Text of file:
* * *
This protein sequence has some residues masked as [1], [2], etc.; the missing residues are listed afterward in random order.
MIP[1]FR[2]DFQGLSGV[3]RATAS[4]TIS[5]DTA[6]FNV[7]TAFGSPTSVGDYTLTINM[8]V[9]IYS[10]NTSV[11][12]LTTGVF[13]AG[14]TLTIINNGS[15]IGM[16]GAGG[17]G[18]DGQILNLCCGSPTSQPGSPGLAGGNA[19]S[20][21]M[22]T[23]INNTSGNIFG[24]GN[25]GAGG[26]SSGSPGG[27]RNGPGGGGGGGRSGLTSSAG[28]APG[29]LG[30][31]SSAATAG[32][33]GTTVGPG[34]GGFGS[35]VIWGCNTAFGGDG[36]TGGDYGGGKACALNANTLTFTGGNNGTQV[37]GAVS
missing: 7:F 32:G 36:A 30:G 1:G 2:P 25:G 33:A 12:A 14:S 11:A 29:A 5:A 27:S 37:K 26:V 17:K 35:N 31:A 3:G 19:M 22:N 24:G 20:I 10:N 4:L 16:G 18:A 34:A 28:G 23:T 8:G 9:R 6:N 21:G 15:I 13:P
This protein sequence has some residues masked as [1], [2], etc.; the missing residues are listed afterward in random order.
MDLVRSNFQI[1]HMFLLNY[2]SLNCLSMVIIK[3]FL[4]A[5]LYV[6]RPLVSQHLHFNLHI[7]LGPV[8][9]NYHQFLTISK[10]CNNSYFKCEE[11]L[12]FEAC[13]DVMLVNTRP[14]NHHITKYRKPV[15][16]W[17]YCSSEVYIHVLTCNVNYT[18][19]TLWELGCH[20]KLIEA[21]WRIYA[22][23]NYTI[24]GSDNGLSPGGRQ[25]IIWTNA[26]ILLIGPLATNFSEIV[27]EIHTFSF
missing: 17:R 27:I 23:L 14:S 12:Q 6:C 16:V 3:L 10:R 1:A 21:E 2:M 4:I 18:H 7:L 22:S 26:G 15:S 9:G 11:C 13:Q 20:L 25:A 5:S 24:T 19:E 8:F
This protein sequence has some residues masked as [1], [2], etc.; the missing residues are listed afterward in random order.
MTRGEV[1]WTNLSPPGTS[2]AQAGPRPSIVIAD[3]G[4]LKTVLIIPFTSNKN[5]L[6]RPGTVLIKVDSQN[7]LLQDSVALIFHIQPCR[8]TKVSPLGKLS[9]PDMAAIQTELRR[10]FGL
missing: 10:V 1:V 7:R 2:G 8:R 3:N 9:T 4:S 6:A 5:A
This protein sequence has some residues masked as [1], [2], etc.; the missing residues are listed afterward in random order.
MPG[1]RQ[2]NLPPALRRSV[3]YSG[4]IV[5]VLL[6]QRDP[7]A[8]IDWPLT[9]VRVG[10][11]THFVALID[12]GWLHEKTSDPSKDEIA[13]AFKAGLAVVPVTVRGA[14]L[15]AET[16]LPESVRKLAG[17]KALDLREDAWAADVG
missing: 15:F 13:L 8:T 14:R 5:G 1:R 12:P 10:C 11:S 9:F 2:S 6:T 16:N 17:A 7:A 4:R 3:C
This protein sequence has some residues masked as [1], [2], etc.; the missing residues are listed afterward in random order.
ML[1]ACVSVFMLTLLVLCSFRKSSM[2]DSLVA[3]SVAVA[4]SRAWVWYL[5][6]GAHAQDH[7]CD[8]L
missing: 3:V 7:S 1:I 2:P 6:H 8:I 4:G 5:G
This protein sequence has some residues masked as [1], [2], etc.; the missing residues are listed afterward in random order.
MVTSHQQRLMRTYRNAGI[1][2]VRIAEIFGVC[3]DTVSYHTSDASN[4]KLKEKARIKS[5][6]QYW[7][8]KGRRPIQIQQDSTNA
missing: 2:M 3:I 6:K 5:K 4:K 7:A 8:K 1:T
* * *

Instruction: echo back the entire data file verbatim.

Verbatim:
This protein sequence has some residues masked as [1], [2], etc.; the missing residues are listed afterward in random order.
MIP[1]FR[2]DFQGLSGV[3]RATAS[4]TIS[5]DTA[6]FNV[7]TAFGSPTSVGDYTLTINM[8]V[9]IYS[10]NTSV[11][12]LTTGVF[13]AG[14]TLTIINNGS[15]IGM[16]GAGG[17]G[18]DGQILNLCCGSPTSQPGSPGLAGGNA[19]S[20][21]M[22]T[23]INNTSGNIFG[24]GN[25]GAGG[26]SSGSPGG[27]RNGPGGGGGGGRSGLTSSAG[28]APG[29]LG[30][31]SSAATAG[32][33]GTTVGPG[34]GGFGS[35]VIWGCNTAFGGDG[36]TGGDYGGGKACALNANTLTFTGGNNGTQV[37]GAVS
missing: 7:F 32:G 36:A 30:G 1:G 2:P 25:G 33:A 12:A 14:S 11:A 29:A 5:A 27:S 37:K 26:V 17:K 35:N 31:A 3:G 19:M 22:N 24:G 20:I 10:N 4:L 16:G 18:A 34:A 28:G 23:T 8:G 9:R 6:N 21:G 15:I 13:P
This protein sequence has some residues masked as [1], [2], etc.; the missing residues are listed afterward in random order.
MDLVRSNFQI[1]HMFLLNY[2]SLNCLSMVIIK[3]FL[4]A[5]LYV[6]RPLVSQHLHFNLHI[7]LGPV[8][9]NYHQFLTISK[10]CNNSYFKCEE[11]L[12]FEAC[13]DVMLVNTRP[14]NHHITKYRKPV[15][16]W[17]YCSSEVYIHVLTCNVNYT[18][19]TLWELGCH[20]KLIEA[21]WRIYA[22][23]NYTI[24]GSDNGLSPGGRQ[25]IIWTNA[26]ILLIGPLATNFSEIV[27]EIHTFSF
missing: 17:R 27:I 23:L 14:S 12:Q 6:C 16:V 3:L 10:R 1:A 21:E 2:M 4:I 18:H 7:L 22:S 26:G 15:S 9:G 11:C 13:Q 20:L 25:A 5:S 24:T 19:E 8:F
This protein sequence has some residues masked as [1], [2], etc.; the missing residues are listed afterward in random order.
MTRGEV[1]WTNLSPPGTS[2]AQAGPRPSIVIAD[3]G[4]LKTVLIIPFTSNKN[5]L[6]RPGTVLIKVDSQN[7]LLQDSVALIFHIQPCR[8]TKVSPLGKLS[9]PDMAAIQTELRR[10]FGL
missing: 10:V 1:V 7:R 2:G 8:R 3:N 9:T 4:S 6:A 5:A
This protein sequence has some residues masked as [1], [2], etc.; the missing residues are listed afterward in random order.
MPG[1]RQ[2]NLPPALRRSV[3]YSG[4]IV[5]VLL[6]QRDP[7]A[8]IDWPLT[9]VRVG[10][11]THFVALID[12]GWLHEKTSDPSKDEIA[13]AFKAGLAVVPVTVRGA[14]L[15]AET[16]LPESVRKLAG[17]KALDLREDAWAADVG
missing: 15:F 13:L 8:T 14:R 5:G 1:R 12:P 10:C 11:S 9:F 2:S 6:T 16:N 17:A 7:A 4:R 3:C
This protein sequence has some residues masked as [1], [2], etc.; the missing residues are listed afterward in random order.
ML[1]ACVSVFMLTLLVLCSFRKSSM[2]DSLVA[3]SVAVA[4]SRAWVWYL[5][6]GAHAQDH[7]CD[8]L
missing: 3:V 7:S 1:I 2:P 6:H 8:I 4:G 5:G
This protein sequence has some residues masked as [1], [2], etc.; the missing residues are listed afterward in random order.
MVTSHQQRLMRTYRNAGI[1][2]VRIAEIFGVC[3]DTVSYHTSDASN[4]KLKEKARIKS[5][6]QYW[7][8]KGRRPIQIQQDSTNA
missing: 2:M 3:I 6:K 5:K 4:K 7:A 8:K 1:T